Later in 1879 During this time things got hard quickly. Ned Kelly will tell you how we were helped by our families and friends. Joe Byrne spent much of his time thinking about planning the next raid and big event. I have been asked to tell you what we did from day to day.
There are reports that we had gone back to the old business of gold mining up in the area near the intersection of the roads linking Beechworth, Chiltern, Kiewa and Yackandandah. We were also reported to have visited people around Chiltern and at various other places
Early in 1880 Death of Aaron Sherritt 26/6/1880 I went to Glenrowan with Ned Kelly and was not present when this happened. Ned Kelly always liked to keep me near him (FH) Glenrowan Siege 28/6/1880 Arrival at Glenrowan
Ned and I visited mr and Mrs McDonnell in bed. My code name was 'Collie' (Herald29/6/1880)
First police arrive at Glenrowan
When the police arrived on the morning of 28/6/1880 I, was with the rest of the KellyGang, were on the verandah to meet them.
I was not well (BWC)
After the civilians left the Inn
Dan Kelly and I were the only ones left in the Inn after we let the civilians go at about 10am.
I died at the siege before the Inn was set on fire.
Jones's Inn set fire to
The siege was kept up all the forenoon, and till 3 o'clock in the afternoon. Some say that Dan Kelly and I were dead by this time. The police decided to make sure. They wanted us dead anyway. They set fire to the inn and left us to roast. Just before this my sister Maggie attempted to approach the Inn from the front. She was by then prepared to plead with the authorities for one last time on our behalf. They turned her away.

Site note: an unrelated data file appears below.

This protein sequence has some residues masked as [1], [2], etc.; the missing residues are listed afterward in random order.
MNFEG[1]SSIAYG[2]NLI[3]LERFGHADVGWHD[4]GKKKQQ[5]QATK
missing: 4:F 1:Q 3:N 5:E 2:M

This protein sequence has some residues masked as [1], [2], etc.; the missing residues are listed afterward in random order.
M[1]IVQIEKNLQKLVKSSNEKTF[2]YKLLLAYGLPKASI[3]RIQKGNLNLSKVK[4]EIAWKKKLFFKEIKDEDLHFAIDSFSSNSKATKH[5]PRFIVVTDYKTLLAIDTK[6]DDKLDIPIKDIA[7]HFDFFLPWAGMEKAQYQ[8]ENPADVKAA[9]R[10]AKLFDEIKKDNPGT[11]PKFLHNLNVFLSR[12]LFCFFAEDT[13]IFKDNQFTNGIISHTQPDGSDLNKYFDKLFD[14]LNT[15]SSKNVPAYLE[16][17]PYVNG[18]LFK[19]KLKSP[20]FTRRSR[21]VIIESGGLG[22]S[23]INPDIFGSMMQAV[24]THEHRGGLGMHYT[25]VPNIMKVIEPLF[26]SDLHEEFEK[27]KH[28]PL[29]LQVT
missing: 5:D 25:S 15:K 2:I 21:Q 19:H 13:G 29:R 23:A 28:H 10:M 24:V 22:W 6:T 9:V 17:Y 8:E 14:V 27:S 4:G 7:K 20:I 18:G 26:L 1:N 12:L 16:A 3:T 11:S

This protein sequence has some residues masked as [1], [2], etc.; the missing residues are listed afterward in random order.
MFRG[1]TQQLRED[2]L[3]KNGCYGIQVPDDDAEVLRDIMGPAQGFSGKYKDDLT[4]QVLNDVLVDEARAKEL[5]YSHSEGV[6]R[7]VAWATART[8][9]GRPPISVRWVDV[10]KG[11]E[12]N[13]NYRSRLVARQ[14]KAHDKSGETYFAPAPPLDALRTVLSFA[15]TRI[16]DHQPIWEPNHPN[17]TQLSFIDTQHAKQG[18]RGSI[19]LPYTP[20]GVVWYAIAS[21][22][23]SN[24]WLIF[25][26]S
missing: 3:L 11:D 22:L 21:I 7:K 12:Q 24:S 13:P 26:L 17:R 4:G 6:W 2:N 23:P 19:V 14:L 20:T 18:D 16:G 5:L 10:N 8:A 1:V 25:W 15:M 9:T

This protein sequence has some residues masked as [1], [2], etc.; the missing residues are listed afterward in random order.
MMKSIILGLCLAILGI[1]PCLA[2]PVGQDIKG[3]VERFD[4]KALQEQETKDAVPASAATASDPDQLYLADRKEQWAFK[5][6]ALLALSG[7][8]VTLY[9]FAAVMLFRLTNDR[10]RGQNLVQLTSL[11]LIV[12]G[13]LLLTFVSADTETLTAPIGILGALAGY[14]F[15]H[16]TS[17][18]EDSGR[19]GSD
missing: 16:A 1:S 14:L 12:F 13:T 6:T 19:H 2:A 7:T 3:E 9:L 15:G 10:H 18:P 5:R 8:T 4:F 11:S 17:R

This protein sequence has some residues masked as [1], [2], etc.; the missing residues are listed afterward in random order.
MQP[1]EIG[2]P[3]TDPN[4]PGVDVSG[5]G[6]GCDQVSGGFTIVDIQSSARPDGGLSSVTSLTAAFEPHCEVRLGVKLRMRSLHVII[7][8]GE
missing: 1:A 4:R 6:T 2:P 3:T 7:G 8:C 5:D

When the house was seen to be fairly on fire, Father Gibney walked up to the front door and entered the Inn. There he saw the bodies of Dan Kelly and myself lying side by side on our backs. He touched us and found that we were dead. Gibney expressed the opinion, based on their position, that they must have killed one another. Were we killed one another or whether both or one committed suicide, or whether we were mortally wounded by the police? The priest had barely time to feel their bodies before the fire forced him to make a speedy exit from the room.
After the Inn had been burned down, our bodies were removed from the embers. People said that we presented a horrible spectacle, nothing but the trunk and skull being left, and these almost burnt to a cinder. Their armour was found near us. There was nothing left to lead to positive identification. I was a much smaller than Dan Kelly and this difference in size was noticeable in our remains. Constable Dwyer who followed Father Gibney into the hotel, states that he was near enough to the bodies to recognise Dan Kelly. (Argus 29/6/80) See also (DailyTelegraph29/6/1880)(RC12315)
SConst Johnston saw our bodies when he entered the Inn before we were burnt. 'The armour was lying about a foot and a half from each of them. I might explain the room they were in. There was a double bed in it, and as soon as the fire had burnt down the bed so that I could get to see them, I got a pile of brick and timber away from the wall, and got out the bed; then I saw the bodies, and the manner in which they were lying.' ' They appeared to me to have laid down in one another's arms-the left arm of one of them was not so much burnt as the right, that is, it appeared to be underneath the other.' (RC7197) See also (RC7222) (RC7361)
We were lying towards the door and bedstead, across the end of the building-that is where SConst Johnston set fire to the end of the bedstead-across, with the side to the end of the building; and our bodies were lying on the other side of the bed, between that and the door leading out on to the passage. (RC7248) (Argus5/7/80)
After the Siege John Grant, the Wangaratta undertaker was employed by the friends to provide coffins of a first class description. He arrived with them in a buggy at Glenrowan on the afternoon of the siege. The lid of the one coffin has lettered “Daniel Kelly, died 28 th June 1880 , aged 19 years,” and the other “Stephen died 28 th June 1880 , aged 21.years.” (Argus30/6/80) (OMA1/7/80)
What happened to the Hart family
See my father for the family tree